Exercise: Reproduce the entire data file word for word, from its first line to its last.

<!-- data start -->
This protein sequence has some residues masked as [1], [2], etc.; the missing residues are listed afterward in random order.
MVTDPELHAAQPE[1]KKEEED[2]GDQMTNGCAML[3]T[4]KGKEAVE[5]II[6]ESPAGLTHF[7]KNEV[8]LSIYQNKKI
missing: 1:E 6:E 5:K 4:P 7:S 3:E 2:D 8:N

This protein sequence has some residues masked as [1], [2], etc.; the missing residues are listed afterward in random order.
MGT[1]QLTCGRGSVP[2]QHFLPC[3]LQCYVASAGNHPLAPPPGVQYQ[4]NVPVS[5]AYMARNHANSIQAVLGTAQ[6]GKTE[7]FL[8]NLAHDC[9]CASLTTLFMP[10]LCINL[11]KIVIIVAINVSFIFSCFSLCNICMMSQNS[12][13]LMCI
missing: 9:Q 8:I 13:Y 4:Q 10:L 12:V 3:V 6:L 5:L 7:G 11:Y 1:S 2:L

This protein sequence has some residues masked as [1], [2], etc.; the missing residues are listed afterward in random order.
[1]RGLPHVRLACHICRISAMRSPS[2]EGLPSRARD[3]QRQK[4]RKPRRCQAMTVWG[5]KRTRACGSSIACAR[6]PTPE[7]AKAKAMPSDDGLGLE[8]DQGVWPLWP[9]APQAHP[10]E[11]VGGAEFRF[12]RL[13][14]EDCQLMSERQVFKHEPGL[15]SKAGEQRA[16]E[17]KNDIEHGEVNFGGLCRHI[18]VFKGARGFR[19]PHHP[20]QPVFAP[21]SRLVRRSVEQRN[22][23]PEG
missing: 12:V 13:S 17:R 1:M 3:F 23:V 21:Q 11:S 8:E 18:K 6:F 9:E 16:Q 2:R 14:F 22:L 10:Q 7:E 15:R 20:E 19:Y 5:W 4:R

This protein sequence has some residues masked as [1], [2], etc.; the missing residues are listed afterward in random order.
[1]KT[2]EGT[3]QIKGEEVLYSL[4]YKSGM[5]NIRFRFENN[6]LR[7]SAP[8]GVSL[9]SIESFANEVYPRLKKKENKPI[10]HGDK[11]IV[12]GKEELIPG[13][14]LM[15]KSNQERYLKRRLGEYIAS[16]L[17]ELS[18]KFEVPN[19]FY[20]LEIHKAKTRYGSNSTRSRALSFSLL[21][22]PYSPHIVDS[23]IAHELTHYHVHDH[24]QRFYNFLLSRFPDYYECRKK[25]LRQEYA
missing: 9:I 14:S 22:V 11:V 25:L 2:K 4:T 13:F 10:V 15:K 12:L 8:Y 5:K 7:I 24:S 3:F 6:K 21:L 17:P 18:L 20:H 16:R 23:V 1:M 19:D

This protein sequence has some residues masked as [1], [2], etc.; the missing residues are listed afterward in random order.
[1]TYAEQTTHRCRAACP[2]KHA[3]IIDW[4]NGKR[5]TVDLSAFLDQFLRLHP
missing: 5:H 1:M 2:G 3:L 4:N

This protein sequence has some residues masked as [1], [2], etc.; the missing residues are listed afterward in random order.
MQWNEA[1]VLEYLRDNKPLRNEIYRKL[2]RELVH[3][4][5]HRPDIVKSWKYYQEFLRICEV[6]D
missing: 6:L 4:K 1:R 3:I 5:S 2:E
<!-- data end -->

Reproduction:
This protein sequence has some residues masked as [1], [2], etc.; the missing residues are listed afterward in random order.
MVTDPELHAAQPE[1]KKEEED[2]GDQMTNGCAML[3]T[4]KGKEAVE[5]II[6]ESPAGLTHF[7]KNEV[8]LSIYQNKKI
missing: 1:E 6:E 5:K 4:P 7:S 3:E 2:D 8:N

This protein sequence has some residues masked as [1], [2], etc.; the missing residues are listed afterward in random order.
MGT[1]QLTCGRGSVP[2]QHFLPC[3]LQCYVASAGNHPLAPPPGVQYQ[4]NVPVS[5]AYMARNHANSIQAVLGTAQ[6]GKTE[7]FL[8]NLAHDC[9]CASLTTLFMP[10]LCINL[11]KIVIIVAINVSFIFSCFSLCNICMMSQNS[12][13]LMCI
missing: 9:Q 8:I 13:Y 4:Q 10:L 12:V 3:V 6:L 5:L 7:G 11:Y 1:S 2:L

This protein sequence has some residues masked as [1], [2], etc.; the missing residues are listed afterward in random order.
[1]RGLPHVRLACHICRISAMRSPS[2]EGLPSRARD[3]QRQK[4]RKPRRCQAMTVWG[5]KRTRACGSSIACAR[6]PTPE[7]AKAKAMPSDDGLGLE[8]DQGVWPLWP[9]APQAHP[10]E[11]VGGAEFRF[12]RL[13][14]EDCQLMSERQVFKHEPGL[15]SKAGEQRA[16]E[17]KNDIEHGEVNFGGLCRHI[18]VFKGARGFR[19]PHHP[20]QPVFAP[21]SRLVRRSVEQRN[22][23]PEG
missing: 12:V 13:S 17:R 1:M 3:F 23:V 21:Q 11:S 8:E 18:K 6:F 9:E 16:Q 2:R 14:F 22:L 10:Q 7:E 15:R 20:E 19:Y 5:W 4:R

This protein sequence has some residues masked as [1], [2], etc.; the missing residues are listed afterward in random order.
[1]KT[2]EGT[3]QIKGEEVLYSL[4]YKSGM[5]NIRFRFENN[6]LR[7]SAP[8]GVSL[9]SIESFANEVYPRLKKKENKPI[10]HGDK[11]IV[12]GKEELIPG[13][14]LM[15]KSNQERYLKRRLGEYIAS[16]L[17]ELS[18]KFEVPN[19]FY[20]LEIHKAKTRYGSNSTRSRALSFSLL[21][22]PYSPHIVDS[23]IAHELTHYHVHDH[24]QRFYNFLLSRFPDYYECRKK[25]LRQEYA
missing: 9:I 14:S 22:V 11:V 25:L 2:K 4:T 13:F 10:V 15:K 12:L 8:Y 5:K 7:I 24:S 3:F 6:K 21:L 17:P 18:L 20:H 16:R 23:V 1:M 19:D

This protein sequence has some residues masked as [1], [2], etc.; the missing residues are listed afterward in random order.
[1]TYAEQTTHRCRAACP[2]KHA[3]IIDW[4]NGKR[5]TVDLSAFLDQFLRLHP
missing: 5:H 1:M 2:G 3:L 4:N

This protein sequence has some residues masked as [1], [2], etc.; the missing residues are listed afterward in random order.
MQWNEA[1]VLEYLRDNKPLRNEIYRKL[2]RELVH[3][4][5]HRPDIVKSWKYYQEFLRICEV[6]D
missing: 6:L 4:K 1:R 3:I 5:S 2:E